The concert's on, come have a listen! Disco 2000 Vinyl Store is my (I think) ninth modular and the closure of the A Summer in Tuscany - Klee Corner - Disco 2000 trilogy. I was dying to do a new corner building, mainly for three reasons: First, Lego's doing one this year, so I figured... why not? Second, because I hadn't done a pure 32x32 corner building since Sweets & Co., almost a year and a half ago! And third, because I wanted to. Without further ado.... It may not be apparent at first glance, but this modular has easily been the most time-costing and hardest modular to build. The ground floor was built up fairly quickly between May and June 2018, but creating something worthy on top is what took me all summer to figure out. So the model began on steady wheels. The brightly-coloured "boxes" on the ground floor take direct inspiration from both my own Klee Corner (the pizzeria had a similar idea) and the London Undergound. In fact, the dark red ground floor used to be an entrance to an undergound station that was closed down some years ago that has now been transformed into a state-of-the-art vinyl store. The dark red ground floor is almost a copy of those entrances that can be found in the Tube's Northern Line, covered in those beautiful blood-coloured tiles. Even in my Lego interpretation, I was able to add the beautiful sand blue lights. Outside there's a sign, "Disco 2000", it says. The old-fashined font and style of the sign is totally on purpose. Wait, there's people singing and dancing on the street... A paparazzi on the roof of the dark green glass box... Is he famous or something? Both the white windows of the tube entrance and the dark green windows are lying on their sides. In the case of the green ones, it's not quite so obvious, so it's pretty cool. There's some albums outside, which (if you can guess which they are you're a real god), but I'll talk about architecture first. The Architecture: Architecturally speaking, this model is very interesting. Just like in Klee Corner, this has three different buildings onto a single baseplate. The advantage being, of course, that I have two full façades to split them up. The final building is almost colour-coded. Every part of the build has a colour associated to it. The central and most important part of the building, kind of the "eye" of the building, is constructed using a similar method to the one I used for the façade of the lounge on Klee Corner, only this time using a 2-stud-wide pillar going up rather than a 1-stud-wide one. There were so many different iterations for the central part, even one being sort of a peacock-coloured flimsy spaghetti (maybe at building 8 out of the 15 built). I got that bug of wanting this building to do so many things at the same time that I had to chop down things that I'd done which no longer fitted the image I chased. The final result is way simpler than some previous ones and has a lovely Belle Epoque feel to it. This final iteration is inspired by the gorgeous entrances of the Paris Metro (metro entrance over underground entrance, that's kind of hilarious ). I retook one iteration of Klee Corner for the shape of the roof, so it has a perfect triangular balance with the two side pieces. The Iron Horse+Klee Corner+Paris Metro, I think the result's pretty cool! I had already done the first render when I realised the façade needed some more dynamism. Initially, the windows were totally aligned. I then changed that static feel by breaking the lines and making them follow the curvature of the escaling roof. I love the double curve that the escalating windows and the curvature of the building itself have. creator saying stupid stuff. The brown building on the right scared me a little bit, as I'd never been able to pull off a good dark building, brown, for instance. Dark Orange, when rendered in Pov-Ray, though has this chocolate colour which is just delightful. In fact, this side building was not part of the plan first, as a whole building covered the whole "London undergound" ground floor. Then, for quite a while I had a cool texture for a brick wall that was just six studs wide which helped me figure out the measurements for the central building. That idea stuck, but in the end, due to the central building being shrinked, this brown building grew. I gave it some windows inspired by those of a school that I walk past every day and the greatest of rooflines. You really have to look at this: there's pieces looking in four different directions. The right way up, upside down and to both sides! The white/blue/yellow building on the left has a bit less of a tumultuous story to it. It began as a version of the Met Breuer, as the central building was to be something along the lines of a Gehry work. Once I'd settled for a much more colourful design on the other two buildings (after a looooong while), that grey thing looked as terrible as a stain on a red dress. Therefore, I reused on of the ideas for the central building for this side one, adapted some earlier window designs, changed the colours, added the sign, and voilà! There it is! The Interiors: Cross the gates to the awesomeness of the world of music. Because this was done in LDD, I couldn't build those racks full of vinyls, so instead I covered an entire wall of the best-selling vinyls. Note: All the covers are Lego interpretations of real albums! In fact, there's the entire discographies of two bands! Have a guess! The pattern on the floor, funnily enough comes from a "Where's Wally?" book which had a similar one. There's turntables and hanging vinyls on the window shop. On the opposite side, there's a nice Dalí-inspired coach with... again the same special guest!? Now, that can't be a coincidence, can it? The floor above has a magnificent concert stage for artists to play. I really like the atmosphere I captured in this area. I can easily imagine a songwriter playing his/her songs on that stage, as the city lights shine bright behind the sand green building. There's a small bar for guests to take a drink as the concert's on. The room's, though, not big enough for all the audience, so some of those left outside have to climb outside the window and listen from there. Be careful! The interior is built in a Brick Bank kind of way, all the different buildings share one same interior. Finally, the top floor is... A music shop! Couldn't be anything else, could it? 1 Assembly Square can start to tremble as there's a new neighbour next doors with much better instruments and at a better price. The widest range of guitars in all the imaginable colours and shapes, keyboards, amps, synths, drums and pianos. They say the owner of the Magic Shop built this drum kit and his grandchildren have put it on sale. They also say that both pianos, those of Magic Shop and Klee Corner were bought here and that's why they don't have one on stock right now. This drum kit, they say, is so loud that it was able to distort time and make the owner of Magic Shop live over 170 years. Maybe it was his potions what kept him alive. Again, who's that guy? He's everywhere! One Last Image: Disco 2000 Vinyl Store, surrounded by its two new friends, A Summer in Tuscany and Klee Corner. I think that Disco 2000 may even look better surrounded by other models than alone, unlike the other two, which definitely look better alone. Hope you like this modular! Pau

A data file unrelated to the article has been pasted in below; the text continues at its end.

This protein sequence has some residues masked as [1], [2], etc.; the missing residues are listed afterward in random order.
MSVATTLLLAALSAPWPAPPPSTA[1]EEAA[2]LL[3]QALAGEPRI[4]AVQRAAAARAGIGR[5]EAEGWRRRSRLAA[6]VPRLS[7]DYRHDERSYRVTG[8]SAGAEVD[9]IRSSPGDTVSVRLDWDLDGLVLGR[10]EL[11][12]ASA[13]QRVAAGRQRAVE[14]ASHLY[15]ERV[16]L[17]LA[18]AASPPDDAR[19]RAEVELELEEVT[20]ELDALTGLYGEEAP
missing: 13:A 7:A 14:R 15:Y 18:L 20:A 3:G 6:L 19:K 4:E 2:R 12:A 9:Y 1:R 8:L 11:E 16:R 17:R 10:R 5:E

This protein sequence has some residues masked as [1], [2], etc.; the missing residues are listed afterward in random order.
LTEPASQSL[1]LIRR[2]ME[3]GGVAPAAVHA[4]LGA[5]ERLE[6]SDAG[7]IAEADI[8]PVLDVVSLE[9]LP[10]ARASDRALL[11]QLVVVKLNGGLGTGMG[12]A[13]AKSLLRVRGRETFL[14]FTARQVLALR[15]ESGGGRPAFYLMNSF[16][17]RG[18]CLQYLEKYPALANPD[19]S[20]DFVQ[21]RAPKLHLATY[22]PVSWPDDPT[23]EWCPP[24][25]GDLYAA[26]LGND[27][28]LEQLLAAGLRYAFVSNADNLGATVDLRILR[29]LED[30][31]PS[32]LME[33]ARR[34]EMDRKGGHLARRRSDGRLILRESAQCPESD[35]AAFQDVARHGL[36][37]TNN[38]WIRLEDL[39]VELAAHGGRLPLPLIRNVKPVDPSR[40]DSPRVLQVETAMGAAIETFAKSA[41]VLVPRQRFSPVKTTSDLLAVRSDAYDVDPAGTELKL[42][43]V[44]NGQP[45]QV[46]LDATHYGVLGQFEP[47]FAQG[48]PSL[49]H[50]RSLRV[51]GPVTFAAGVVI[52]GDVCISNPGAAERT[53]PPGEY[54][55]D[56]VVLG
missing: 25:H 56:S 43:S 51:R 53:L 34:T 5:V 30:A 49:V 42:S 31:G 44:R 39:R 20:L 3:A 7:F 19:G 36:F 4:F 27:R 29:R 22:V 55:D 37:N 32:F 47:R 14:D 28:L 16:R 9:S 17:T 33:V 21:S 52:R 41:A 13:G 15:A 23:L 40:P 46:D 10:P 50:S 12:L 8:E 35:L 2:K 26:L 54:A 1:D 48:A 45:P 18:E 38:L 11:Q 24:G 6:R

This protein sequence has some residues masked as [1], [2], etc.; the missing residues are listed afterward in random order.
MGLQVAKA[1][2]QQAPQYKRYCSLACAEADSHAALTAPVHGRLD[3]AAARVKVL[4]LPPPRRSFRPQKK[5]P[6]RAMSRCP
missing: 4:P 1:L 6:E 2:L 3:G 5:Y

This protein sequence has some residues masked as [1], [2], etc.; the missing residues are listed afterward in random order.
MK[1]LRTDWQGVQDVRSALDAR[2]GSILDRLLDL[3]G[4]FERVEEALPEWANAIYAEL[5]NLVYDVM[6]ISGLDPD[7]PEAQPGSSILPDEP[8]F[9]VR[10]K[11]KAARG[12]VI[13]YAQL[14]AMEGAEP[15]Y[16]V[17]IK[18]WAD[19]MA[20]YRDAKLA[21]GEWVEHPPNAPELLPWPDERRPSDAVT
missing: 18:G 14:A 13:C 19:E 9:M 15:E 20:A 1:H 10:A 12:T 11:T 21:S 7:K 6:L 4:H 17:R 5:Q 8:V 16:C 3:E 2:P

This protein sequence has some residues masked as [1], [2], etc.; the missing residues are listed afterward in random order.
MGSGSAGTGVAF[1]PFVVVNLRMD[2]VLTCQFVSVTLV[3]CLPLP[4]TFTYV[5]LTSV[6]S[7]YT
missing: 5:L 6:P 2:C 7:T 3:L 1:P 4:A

5. This...is not finished yet. I have yet to make the lobby floor, and create the antenna tower. For now I'm fairly stuck at the lowermost and uppermost areas of both the Studio Center (smaller building) and Broadcast Center (larger building). I also think it looks far too slab-sided to work in a realistic setting. I have ideas (like grafting chunks of the building), but what else can you give me?